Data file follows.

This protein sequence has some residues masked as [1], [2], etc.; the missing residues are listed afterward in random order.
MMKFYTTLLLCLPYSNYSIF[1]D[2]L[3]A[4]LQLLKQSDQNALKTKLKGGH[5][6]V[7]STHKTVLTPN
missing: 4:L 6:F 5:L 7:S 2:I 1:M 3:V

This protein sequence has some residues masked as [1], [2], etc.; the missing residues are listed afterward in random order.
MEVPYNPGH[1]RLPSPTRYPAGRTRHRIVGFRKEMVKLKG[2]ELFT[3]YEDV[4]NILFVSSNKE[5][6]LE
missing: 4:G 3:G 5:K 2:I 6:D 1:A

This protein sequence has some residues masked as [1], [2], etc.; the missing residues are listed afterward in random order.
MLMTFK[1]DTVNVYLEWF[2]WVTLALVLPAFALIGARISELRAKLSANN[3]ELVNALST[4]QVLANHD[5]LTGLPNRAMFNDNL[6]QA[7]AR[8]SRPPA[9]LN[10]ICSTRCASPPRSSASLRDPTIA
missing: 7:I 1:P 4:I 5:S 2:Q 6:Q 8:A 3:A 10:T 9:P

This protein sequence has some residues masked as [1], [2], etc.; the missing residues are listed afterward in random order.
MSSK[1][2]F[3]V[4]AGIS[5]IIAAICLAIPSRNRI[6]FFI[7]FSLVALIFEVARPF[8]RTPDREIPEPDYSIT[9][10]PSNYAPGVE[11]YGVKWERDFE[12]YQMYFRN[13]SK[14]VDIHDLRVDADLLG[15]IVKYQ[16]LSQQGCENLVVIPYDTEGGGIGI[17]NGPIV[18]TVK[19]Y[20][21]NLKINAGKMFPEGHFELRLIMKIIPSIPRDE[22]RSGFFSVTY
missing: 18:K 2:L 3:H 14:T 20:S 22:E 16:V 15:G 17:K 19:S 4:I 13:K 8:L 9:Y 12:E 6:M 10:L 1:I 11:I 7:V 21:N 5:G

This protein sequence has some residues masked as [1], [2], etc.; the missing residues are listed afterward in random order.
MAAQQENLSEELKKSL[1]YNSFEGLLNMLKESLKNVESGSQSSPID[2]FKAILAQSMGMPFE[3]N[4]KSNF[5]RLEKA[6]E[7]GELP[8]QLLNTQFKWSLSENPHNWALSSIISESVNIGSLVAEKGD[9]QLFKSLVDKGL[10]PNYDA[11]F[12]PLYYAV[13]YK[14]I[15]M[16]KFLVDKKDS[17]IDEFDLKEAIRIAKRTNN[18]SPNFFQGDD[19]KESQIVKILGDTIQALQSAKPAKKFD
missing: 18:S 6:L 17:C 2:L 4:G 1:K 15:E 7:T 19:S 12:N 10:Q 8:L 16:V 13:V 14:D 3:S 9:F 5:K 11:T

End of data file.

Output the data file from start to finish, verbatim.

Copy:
This protein sequence has some residues masked as [1], [2], etc.; the missing residues are listed afterward in random order.
MMKFYTTLLLCLPYSNYSIF[1]D[2]L[3]A[4]LQLLKQSDQNALKTKLKGGH[5][6]V[7]STHKTVLTPN
missing: 4:L 6:F 5:L 7:S 2:I 1:M 3:V

This protein sequence has some residues masked as [1], [2], etc.; the missing residues are listed afterward in random order.
MEVPYNPGH[1]RLPSPTRYPAGRTRHRIVGFRKEMVKLKG[2]ELFT[3]YEDV[4]NILFVSSNKE[5][6]LE
missing: 4:G 3:G 5:K 2:I 6:D 1:A

This protein sequence has some residues masked as [1], [2], etc.; the missing residues are listed afterward in random order.
MLMTFK[1]DTVNVYLEWF[2]WVTLALVLPAFALIGARISELRAKLSANN[3]ELVNALST[4]QVLANHD[5]LTGLPNRAMFNDNL[6]QA[7]AR[8]SRPPA[9]LN[10]ICSTRCASPPRSSASLRDPTIA
missing: 7:I 1:P 4:I 5:S 2:Q 6:Q 8:A 3:A 10:T 9:P

This protein sequence has some residues masked as [1], [2], etc.; the missing residues are listed afterward in random order.
MSSK[1][2]F[3]V[4]AGIS[5]IIAAICLAIPSRNRI[6]FFI[7]FSLVALIFEVARPF[8]RTPDREIPEPDYSIT[9][10]PSNYAPGVE[11]YGVKWERDFE[12]YQMYFRN[13]SK[14]VDIHDLRVDADLLG[15]IVKYQ[16]LSQQGCENLVVIPYDTEGGGIGI[17]NGPIV[18]TVK[19]Y[20][21]NLKINAGKMFPEGHFELRLIMKIIPSIPRDE[22]RSGFFSVTY
missing: 18:K 2:L 3:H 14:T 20:S 22:E 16:V 15:G 17:K 19:S 4:I 13:K 8:L 9:Y 12:E 6:M 10:L 1:I 11:I 7:V 21:N 5:G

This protein sequence has some residues masked as [1], [2], etc.; the missing residues are listed afterward in random order.
MAAQQENLSEELKKSL[1]YNSFEGLLNMLKESLKNVESGSQSSPID[2]FKAILAQSMGMPFE[3]N[4]KSNF[5]RLEKA[6]E[7]GELP[8]QLLNTQFKWSLSENPHNWALSSIISESVNIGSLVAEKGD[9]QLFKSLVDKGL[10]PNYDA[11]F[12]PLYYAV[13]YK[14]I[15]M[16]KFLVDKKDS[17]IDEFDLKEAIRIAKRTNN[18]SPNFFQGDD[19]KESQIVKILGDTIQALQSAKPAKKFD
missing: 18:S 6:L 17:C 2:L 4:G 1:K 15:E 7:T 19:S 12:N 10:Q 8:L 16:V 13:V 14:D 3:S 9:F 5:K 11:T